Examples:

PMD + Work in the Construction Sector = aspiring Construction Project Manager

PMD + Work in the IT/Telecommunications Sector = aspiring IT Project Manager

PMD + Work in the Health Sector = aspiring Health Project Manager

PMD + Work in the Financial Department = aspiring Financial Project Manager

PMD + Work in a Hotel = aspiring Hotel Manager

You should get to know the certifications that are mostly accepted or recognised in your industry or sector as it would help you in your career advancement plans. It could be any certification, not just a project management certification:

Advancement Formulae: PMD + “Profession” + Certification = “Profession” Project Manager (I have removed the “aspiring” word)

Examples:

PMD + Experience in the Construction Sector + PMP®/PRINCE2® = Construction Project Manager

PMD + Experience in the Telecommunications Sector + IT/Agile/Scrum Certifications = IT Project Manager

PMD + Experience in the Financial Department/Sector + ICAN = Financial Project Manager

Second Formula: The first formula was for those who want to enter into the world of working or the labour market after obtaining their bachelor’s degree in project management (PMD). This second formula is for those who want to boost their CV with a certification before looking for a job or starting their career.

Formula: PMD + “Generalised Certification” = Aspiring “Certification” Project Manager

This formula will show why I do advice persons with a bachelor’s degree in project management and with little or no working experience NOT to pursue some certain “generalised” project management certifications. The problem is not in the certifications as some are globally recognised but in how much focus it adds to your career path.

Examples:

PMD + PMP® = Confusion for Recruiters and Hiring Managers

PMD + PRINCE2® = Confusion for Recruiters and Hiring Managers

PMD + APMP = Confusion for Recruiters and Hiring Managers

Why Would There Be Confusion?

Looking at the combinations above, they are very good certifications but most hiring managers and recruiters would be wondering which industries or sectors that would best fit your project management career or skill. You have a combination of two “generalised” certificates (degree + certification) in project management and they both tell the same thing: That you have a formal knowledge of project management. They do not tell any specific knowledge or skills that is peculiar to a particular industry or sector and therefore do not show where you could fit in.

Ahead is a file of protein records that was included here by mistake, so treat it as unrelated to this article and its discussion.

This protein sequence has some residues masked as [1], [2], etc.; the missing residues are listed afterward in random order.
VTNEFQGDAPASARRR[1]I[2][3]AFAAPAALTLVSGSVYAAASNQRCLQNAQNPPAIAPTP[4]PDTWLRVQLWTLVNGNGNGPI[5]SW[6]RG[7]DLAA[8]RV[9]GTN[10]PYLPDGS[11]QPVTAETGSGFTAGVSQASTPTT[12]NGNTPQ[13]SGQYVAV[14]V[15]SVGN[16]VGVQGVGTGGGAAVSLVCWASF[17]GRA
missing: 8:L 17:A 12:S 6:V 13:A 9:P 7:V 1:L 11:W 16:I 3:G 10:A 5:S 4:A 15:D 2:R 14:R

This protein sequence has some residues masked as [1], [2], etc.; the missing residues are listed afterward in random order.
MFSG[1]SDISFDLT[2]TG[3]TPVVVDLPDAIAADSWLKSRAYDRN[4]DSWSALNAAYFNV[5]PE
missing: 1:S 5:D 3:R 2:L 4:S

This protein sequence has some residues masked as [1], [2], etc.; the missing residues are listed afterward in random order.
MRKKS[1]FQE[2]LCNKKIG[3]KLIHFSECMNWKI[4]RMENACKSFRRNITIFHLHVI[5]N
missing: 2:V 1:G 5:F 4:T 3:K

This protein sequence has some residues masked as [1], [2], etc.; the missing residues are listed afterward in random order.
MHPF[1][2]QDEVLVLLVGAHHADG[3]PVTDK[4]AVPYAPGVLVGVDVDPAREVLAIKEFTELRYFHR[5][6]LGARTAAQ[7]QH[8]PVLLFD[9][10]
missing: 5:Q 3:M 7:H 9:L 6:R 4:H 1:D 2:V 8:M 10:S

Yes, you could fit in a project management office (PMO), but a PMO in which industry or sector? Is it the PMO in a software company, the oil and gas industry, the health sector or where? Remember, project management is practiced differently across various industries and sectors.

Now, let us look at combining your project management degree with a more “specialised” or non-project management certification:

Formula: PMD + “Specialised Certification” = Aspiring “Certification” Project Manager

Examples:

PMD + ITIL® = Aspiring IT Project Manager: It tells recruiters and hiring managers that you can fit in the IT department or work in the IT/Telecommunications sector.

PMD + PMI-RMP® = Aspiring Risk Manager: It tells recruiters and hiring managers that you can identify and assess project risks, mitigate threats and perform other risk management functions.

If recruiters and hiring managers knew which department, industry or sector that you could  perform better, it would help your job search.

My Forthcoming Book on Career Development in Project Management

If you are a young or aspiring project manager, watch out for my fortchcoming book titled, “The Golden Formular to Defining Your Project Management Career.” The book will help you plan, define and advance your project management career.

Conclusion

The labour market is becoming more competitive for project managememt-related jobs. If you have a bachelor’s degree in project management, you need to be strategic with your career plans and the kind of certifications that you pursue. Do not just follow the crowd in pursuing the most popular certifications. They are popular because most persons who want to change career into or learn about project management are advised to pursue those certifications. You are already into project management and you already have a formal knowledge of the profession, so be strategic.

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If you’d like to find out why you should discover your dream career path, build a powerful personal brand and digital resume, and develop your dream career in the world of project management, download my FREE e-book titled, “6 Steps to Your Career Development in Project Management.”

7 Comments

  1. Morgan said:

    Wow, this is an awesome resource! Project Management can be a tedious area of study, but the information you give here is so helpful and could easily be used to any PM student’s advantage. These formulas are great! Nicely done!

    May 23, 2016
    Reply
    • I’m glad you found the formulas great. I love helping the young and aspiring project managers discover their career paths. Thanks for your comment.

      May 23, 2016
      Reply
  2. Eze said:

    This was very helpful. Infact I almost ignored it but I learnt something after reading.

    April 25, 2016
    Reply
  3. Oke Yusuf Olawale said:

    This is an awesome publication. Thanks Jerry. I hope every PM students get to read this. Weldone Jerry.

    April 25, 2016
    Reply